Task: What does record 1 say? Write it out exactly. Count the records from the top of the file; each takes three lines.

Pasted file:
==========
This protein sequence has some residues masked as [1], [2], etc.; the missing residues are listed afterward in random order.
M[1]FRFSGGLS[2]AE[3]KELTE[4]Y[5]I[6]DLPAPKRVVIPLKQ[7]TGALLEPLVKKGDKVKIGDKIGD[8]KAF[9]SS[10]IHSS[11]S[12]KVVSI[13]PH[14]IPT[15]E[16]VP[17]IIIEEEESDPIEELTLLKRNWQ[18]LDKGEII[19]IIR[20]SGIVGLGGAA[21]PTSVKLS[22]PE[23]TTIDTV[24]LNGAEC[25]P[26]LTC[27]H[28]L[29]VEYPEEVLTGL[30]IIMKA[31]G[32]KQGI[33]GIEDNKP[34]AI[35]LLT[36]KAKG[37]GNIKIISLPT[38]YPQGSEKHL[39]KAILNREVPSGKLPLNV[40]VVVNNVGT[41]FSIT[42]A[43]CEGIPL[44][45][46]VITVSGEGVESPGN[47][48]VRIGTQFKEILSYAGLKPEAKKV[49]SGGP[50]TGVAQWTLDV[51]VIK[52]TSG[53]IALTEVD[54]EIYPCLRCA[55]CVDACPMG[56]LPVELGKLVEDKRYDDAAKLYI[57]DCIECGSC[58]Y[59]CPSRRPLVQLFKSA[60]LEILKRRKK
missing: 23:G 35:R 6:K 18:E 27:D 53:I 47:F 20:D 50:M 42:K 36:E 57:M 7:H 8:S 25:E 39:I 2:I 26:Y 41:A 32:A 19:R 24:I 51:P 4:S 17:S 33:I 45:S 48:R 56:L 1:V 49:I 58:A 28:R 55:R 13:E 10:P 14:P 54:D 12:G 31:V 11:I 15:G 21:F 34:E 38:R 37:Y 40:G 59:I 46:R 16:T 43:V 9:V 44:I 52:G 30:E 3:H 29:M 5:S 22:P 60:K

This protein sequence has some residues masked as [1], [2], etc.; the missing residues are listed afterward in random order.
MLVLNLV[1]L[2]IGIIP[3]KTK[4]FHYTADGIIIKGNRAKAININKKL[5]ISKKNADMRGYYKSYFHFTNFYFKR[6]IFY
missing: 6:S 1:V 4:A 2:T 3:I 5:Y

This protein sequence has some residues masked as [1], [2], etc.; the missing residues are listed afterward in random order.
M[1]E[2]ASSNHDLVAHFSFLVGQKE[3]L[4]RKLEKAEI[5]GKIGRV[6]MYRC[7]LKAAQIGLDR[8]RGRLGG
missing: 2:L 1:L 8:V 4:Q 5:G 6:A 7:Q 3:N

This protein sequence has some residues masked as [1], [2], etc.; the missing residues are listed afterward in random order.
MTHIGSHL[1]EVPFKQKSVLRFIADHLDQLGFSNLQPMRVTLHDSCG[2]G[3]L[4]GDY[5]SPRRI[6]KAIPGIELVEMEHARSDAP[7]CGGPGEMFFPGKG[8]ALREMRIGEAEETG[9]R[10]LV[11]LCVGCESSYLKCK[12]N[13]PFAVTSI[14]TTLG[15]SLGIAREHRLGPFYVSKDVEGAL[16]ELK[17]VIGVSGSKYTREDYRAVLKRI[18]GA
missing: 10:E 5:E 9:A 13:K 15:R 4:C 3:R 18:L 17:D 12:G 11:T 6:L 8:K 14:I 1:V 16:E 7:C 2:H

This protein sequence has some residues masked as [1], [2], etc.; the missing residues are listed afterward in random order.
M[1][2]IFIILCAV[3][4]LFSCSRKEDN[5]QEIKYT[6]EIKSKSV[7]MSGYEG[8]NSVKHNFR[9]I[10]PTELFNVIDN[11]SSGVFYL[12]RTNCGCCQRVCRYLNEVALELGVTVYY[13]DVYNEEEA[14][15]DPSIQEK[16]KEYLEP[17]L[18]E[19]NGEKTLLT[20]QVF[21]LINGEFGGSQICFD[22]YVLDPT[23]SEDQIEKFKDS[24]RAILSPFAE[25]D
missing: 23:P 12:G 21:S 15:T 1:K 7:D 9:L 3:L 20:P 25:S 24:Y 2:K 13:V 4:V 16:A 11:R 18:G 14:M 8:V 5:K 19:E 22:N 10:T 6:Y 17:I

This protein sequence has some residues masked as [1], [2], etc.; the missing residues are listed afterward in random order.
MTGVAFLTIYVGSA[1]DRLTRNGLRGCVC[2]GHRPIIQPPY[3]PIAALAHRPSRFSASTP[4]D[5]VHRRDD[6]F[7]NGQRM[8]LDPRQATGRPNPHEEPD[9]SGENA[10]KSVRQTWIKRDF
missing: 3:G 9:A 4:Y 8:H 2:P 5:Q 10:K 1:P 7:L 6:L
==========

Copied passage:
This protein sequence has some residues masked as [1], [2], etc.; the missing residues are listed afterward in random order.
M[1]FRFSGGLS[2]AE[3]KELTE[4]Y[5]I[6]DLPAPKRVVIPLKQ[7]TGALLEPLVKKGDKVKIGDKIGD[8]KAF[9]SS[10]IHSS[11]S[12]KVVSI[13]PH[14]IPT[15]E[16]VP[17]IIIEEEESDPIEELTLLKRNWQ[18]LDKGEII[19]IIR[20]SGIVGLGGAA[21]PTSVKLS[22]PE[23]TTIDTV[24]LNGAEC[25]P[26]LTC[27]H[28]L[29]VEYPEEVLTGL[30]IIMKA[31]G[32]KQGI[33]GIEDNKP[34]AI[35]LLT[36]KAKG[37]GNIKIISLPT[38]YPQGSEKHL[39]KAILNREVPSGKLPLNV[40]VVVNNVGT[41]FSIT[42]A[43]CEGIPL[44][45][46]VITVSGEGVESPGN[47][48]VRIGTQFKEILSYAGLKPEAKKV[49]SGGP[50]TGVAQWTLDV[51]VIK[52]TSG[53]IALTEVD[54]EIYPCLRCA[55]CVDACPMG[56]LPVELGKLVEDKRYDDAAKLYI[57]DCIECGSC[58]Y[59]CPSRRPLVQLFKSA[60]LEILKRRKK
missing: 23:G 35:R 6:K 18:E 27:D 53:I 47:F 20:D 50:M 42:K 36:E 57:M 7:H 8:S 25:E 39:I 2:I 26:Y 41:A 32:A 19:R 24:I 51:P 4:S 17:S 33:I 45:S 48:R 56:L 1:V 49:I 58:A 28:R 55:R 13:E 10:P 14:P 54:D 12:G 31:V 11:I 15:G 21:F 34:E 38:R 37:Y 40:G 59:I 46:R 16:T 43:V 9:V 44:I 52:G 30:E 3:H 29:M 5:S 22:P 60:K